I'm all for cooking something that will provide more than one meal. I love to fix a big chunk of meat and then use it forty eleven different ways. (Or maybe just a few less.)

We lived in south Florida for almost five years and developed a taste for Cuban food. Especially their roast pork. Delectable. Mouth-watering. Full of garlicky goodness. Cuban pork roast is all that and more. We like to have it the first night with the full complement of rice, black beans, and fried plantains. Then the second day we slice leftover pork real thin and make succulent Cuban sandwiches.

Am I making you hungry yet?

The trick with a really good Cuban pork roast is to marinate it overnight, letting all those spices and seasonings soak deep into the meat so that every single bite is absolutely bursting with flavor.

4-5 lbs pork roast
3 cloves garlic peeled and slivered
1/2 cup orange juice
1/2 cup lime juice
1 tablespoon oregano, ground
1 teaspoon cumin
1 teaspoon black pepper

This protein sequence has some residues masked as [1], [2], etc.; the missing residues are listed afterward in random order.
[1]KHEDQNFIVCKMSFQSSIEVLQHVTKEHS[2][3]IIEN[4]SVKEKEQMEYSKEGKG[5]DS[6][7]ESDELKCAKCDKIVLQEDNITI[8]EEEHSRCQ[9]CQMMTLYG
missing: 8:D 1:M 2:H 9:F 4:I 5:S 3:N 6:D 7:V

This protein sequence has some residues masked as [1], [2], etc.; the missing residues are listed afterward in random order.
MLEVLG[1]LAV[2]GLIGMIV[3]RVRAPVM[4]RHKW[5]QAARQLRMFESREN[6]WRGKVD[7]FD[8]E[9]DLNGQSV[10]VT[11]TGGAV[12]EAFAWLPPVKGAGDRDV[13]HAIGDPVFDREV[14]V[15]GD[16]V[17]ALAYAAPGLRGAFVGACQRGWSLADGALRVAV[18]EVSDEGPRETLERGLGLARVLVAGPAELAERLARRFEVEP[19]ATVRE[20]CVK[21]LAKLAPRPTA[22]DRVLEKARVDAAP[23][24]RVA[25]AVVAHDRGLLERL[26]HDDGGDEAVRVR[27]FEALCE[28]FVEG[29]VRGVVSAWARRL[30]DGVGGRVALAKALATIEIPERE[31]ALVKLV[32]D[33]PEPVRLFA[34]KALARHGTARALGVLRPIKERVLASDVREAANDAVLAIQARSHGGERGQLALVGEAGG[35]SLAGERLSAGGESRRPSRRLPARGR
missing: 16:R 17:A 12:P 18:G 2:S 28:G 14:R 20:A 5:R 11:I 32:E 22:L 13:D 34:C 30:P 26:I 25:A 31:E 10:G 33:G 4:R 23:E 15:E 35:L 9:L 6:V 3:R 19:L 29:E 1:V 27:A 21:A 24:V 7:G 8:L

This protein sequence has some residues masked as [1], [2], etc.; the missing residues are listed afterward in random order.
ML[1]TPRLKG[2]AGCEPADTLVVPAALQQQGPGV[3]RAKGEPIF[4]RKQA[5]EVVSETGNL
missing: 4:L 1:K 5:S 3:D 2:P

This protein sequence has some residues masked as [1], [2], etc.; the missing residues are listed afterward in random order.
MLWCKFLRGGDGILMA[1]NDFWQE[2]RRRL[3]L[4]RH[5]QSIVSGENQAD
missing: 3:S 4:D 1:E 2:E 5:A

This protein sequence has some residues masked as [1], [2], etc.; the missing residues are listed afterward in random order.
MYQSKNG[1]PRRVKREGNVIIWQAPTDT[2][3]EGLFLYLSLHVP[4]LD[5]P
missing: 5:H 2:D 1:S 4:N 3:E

1 tablespoon salt, to taste
1 large onion, sliced

Trim excess fat from roast (but not all!) and then make tiny slits all over the roast with a sharp knife and insert the slivers of peeled garlic.
Mix remaining ingredients in a zip lock bag, add roast and marinate in fridge overnight.
The next day you have two options: in the morning you can dump it into a crockpot, on low, and forget about it until evening. (Well, forgetting about it isn't technically possible with all the wonderful smells wafting around your kitchen!)
OR early afternoon preheat your oven to 275° and slow roast, covered, for several hours (figure one hour per pound of meat, so a 4 pound roast would take four hours).


If your family doesn't devour the entire roast in one sitting (which has happened to us a time or two) you can thinly slice the leftover meat and make...

~ 1 loaf Italian or French bread
(or Cuban bread if you're lucky enough to have a source!)
~ mustard (the original recipe calls for plain yellow but I've used stone ground when it's all I had and it worked fine -- obviously I'm not a purist)
~ thinly sliced leftover pork roast
~ thinly sliced ham (any kind you want; it's YOUR sandwich)
~ thinly sliced dill pickles
[are you getting the idea that things HAVE TO BE THINLY SLICED?!]
~ thinly sliced swiss cheese (okay, so that's not so easy to find where I live now; I've used Fontina, Holland and Havarti -- I don't think it really matters; whatever floats your boat)